Tropical Cyclone Hola has weakened as it slowly moves past New Caledonia but forecasters say it still poses a "serious risk" for New Zealand.
The cyclone that has been battering parts of Vanuatu with wind gusts of up to 230km/h has been downgraded from Category 4 to Category 3.
In its latest track map the Fiji MetService said the storm would continue to weaken with sustained winds of 150km/h dropping to 120km/h.
It is forecast to track southwards towards eastern New Caledonia tonight and overnight, before heading in the general direction of New Zealand over the weekend.
Weatherwatch NZ analyst Philip Duncan said there was "good news and bad for New Zealand".
"The good news is the storm looks to weaken much earlier before New Zealand than Gita and Fehi did.
"It also looks like it will go through the extra-tropical transition much further north than those two previous cyclones, which can lessen the wind damage here too."
Wind damage was still possible but the intensity of the storm could lower further if the transition happens earlier.
"The bad news is, all modelling continues to show a direct hit to northern New Zealand is looking very likely on Monday.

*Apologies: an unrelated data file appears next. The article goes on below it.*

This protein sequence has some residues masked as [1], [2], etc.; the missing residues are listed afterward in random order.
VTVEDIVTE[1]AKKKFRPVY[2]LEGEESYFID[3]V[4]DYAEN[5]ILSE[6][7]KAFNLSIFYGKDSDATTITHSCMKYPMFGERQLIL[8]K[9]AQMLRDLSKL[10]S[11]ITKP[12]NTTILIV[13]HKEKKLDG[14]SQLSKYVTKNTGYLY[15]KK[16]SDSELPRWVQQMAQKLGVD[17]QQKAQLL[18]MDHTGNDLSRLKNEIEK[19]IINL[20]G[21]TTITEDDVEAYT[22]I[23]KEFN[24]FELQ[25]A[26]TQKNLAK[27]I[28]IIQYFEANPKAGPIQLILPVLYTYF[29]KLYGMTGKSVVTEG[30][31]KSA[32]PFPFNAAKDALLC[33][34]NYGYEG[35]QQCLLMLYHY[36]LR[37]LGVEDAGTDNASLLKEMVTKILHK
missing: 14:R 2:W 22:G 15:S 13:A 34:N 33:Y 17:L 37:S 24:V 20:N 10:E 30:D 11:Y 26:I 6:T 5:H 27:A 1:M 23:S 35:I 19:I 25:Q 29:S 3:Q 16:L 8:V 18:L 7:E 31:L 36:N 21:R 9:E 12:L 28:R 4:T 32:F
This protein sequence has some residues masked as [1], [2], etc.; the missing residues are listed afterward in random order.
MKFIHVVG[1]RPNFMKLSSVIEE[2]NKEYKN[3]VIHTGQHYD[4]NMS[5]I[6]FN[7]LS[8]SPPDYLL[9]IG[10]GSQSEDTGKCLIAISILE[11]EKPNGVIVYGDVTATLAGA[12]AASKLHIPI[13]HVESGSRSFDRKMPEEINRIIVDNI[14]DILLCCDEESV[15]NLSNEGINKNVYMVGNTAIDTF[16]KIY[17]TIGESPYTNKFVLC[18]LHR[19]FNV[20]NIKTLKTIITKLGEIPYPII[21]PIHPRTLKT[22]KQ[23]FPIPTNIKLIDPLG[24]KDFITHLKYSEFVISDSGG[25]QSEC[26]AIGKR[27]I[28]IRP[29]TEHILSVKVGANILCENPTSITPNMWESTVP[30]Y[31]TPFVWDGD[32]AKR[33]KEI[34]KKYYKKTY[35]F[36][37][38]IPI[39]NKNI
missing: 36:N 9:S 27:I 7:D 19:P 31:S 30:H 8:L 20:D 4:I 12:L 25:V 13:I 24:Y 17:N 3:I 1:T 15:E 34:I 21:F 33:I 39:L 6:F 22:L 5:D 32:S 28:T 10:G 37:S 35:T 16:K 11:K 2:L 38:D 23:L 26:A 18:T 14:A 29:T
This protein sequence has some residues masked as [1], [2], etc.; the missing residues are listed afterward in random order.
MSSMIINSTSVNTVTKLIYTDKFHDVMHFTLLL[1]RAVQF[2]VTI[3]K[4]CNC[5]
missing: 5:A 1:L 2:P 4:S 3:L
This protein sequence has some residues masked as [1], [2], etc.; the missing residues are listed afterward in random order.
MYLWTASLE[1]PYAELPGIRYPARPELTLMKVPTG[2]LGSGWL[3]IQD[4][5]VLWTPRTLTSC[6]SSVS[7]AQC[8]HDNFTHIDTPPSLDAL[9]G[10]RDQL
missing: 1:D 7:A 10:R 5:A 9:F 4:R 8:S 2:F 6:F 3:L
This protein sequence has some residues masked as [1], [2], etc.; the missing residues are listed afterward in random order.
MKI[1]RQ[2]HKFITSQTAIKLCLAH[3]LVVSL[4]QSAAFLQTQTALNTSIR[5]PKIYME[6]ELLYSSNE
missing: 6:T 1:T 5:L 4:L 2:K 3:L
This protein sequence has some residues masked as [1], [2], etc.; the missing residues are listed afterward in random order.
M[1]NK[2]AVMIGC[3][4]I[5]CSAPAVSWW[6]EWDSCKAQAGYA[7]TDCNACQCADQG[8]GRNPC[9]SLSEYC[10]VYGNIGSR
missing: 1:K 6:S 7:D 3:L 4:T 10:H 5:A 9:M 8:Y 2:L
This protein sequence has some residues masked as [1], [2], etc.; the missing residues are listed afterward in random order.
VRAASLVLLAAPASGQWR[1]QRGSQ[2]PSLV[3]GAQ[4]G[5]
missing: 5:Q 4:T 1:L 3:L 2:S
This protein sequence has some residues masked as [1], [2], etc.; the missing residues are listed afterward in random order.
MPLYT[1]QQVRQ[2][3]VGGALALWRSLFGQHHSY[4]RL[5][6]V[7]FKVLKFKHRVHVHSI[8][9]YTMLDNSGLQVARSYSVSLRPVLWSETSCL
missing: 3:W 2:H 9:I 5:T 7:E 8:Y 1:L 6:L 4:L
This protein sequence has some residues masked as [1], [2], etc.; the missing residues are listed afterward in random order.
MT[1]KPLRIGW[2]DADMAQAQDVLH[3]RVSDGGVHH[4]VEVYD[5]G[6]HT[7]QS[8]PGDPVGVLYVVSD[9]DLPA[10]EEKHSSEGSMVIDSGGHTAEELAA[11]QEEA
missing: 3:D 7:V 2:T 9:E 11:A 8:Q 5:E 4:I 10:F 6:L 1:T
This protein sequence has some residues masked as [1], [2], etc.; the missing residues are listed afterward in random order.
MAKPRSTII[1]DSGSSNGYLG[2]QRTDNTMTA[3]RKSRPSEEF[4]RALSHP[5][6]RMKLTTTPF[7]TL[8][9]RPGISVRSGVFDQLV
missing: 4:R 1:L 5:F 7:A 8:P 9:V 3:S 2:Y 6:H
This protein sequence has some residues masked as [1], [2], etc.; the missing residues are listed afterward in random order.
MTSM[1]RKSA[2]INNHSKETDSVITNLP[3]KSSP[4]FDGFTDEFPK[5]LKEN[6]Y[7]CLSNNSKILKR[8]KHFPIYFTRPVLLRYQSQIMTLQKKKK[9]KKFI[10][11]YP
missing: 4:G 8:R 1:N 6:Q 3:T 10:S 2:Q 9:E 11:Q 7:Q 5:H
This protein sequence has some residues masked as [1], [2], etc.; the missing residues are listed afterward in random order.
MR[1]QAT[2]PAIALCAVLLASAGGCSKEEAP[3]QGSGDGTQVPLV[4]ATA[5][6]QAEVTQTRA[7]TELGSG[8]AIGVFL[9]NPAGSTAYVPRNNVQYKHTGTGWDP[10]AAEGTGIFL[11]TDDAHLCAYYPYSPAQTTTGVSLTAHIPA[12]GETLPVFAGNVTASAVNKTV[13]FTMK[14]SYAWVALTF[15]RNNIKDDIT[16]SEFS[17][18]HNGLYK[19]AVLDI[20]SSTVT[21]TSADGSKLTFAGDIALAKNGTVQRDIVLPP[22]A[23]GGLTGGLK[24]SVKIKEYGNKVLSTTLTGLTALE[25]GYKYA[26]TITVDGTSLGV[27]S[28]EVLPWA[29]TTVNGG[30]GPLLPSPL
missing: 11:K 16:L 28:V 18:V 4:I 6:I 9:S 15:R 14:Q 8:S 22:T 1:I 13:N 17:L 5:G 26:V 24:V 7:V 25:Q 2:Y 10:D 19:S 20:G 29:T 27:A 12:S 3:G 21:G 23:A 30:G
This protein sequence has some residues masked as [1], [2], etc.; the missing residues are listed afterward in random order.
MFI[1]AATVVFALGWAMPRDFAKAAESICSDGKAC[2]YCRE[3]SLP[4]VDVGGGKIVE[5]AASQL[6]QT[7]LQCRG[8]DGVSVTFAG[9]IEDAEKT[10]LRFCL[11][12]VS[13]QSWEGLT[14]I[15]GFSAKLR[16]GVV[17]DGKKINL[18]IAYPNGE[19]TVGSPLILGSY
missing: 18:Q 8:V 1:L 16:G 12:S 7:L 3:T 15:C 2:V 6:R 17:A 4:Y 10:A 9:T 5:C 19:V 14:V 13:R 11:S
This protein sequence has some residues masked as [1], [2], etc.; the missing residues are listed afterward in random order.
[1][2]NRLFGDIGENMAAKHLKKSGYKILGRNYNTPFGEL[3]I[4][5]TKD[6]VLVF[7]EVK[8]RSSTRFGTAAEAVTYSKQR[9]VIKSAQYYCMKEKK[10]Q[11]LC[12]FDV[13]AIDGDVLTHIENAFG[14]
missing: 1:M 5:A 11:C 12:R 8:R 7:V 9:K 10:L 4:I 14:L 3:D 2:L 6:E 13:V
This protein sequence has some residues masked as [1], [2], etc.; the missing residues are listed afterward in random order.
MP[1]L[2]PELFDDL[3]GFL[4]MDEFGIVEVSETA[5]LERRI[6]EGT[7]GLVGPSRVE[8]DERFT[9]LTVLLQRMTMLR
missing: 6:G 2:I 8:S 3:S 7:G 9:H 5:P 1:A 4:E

"In what shape and form is hard to lock in due to the fact the cyclone will be morphing into a new low pressure system that just 24 hours later may look unrecognisable to Hola."
A lot of "moving parts" were influencing the exact shape Hola would take when it arrived here.
"Helping steer Cyclone Hola will be a large high to New Zealand's east.
"If this high shrinks a little, or moves eastwards a little, it will allow Hola to take a more eastern track to New Zealand.
"If the high grows a bit, expands a bit, then that could push Hola further westward towards the Tasman Sea side of New Zealand and therefore more populated places.
"The severe weather is mostly around the centre; further afield it's just normal cloud, wind and rain."
The exact details will be fine tuned over the weekend as the storm neared.
Cyclone Hola was similar to Cyclone Cook, which hit before Easter last year, Duncan said.
"It is a powerful tropical cyclone, but also quite compact. The severe weather and heavy rain covers a small area - so the precise tracking makes all the difference with a storm like this as to who might be impacted."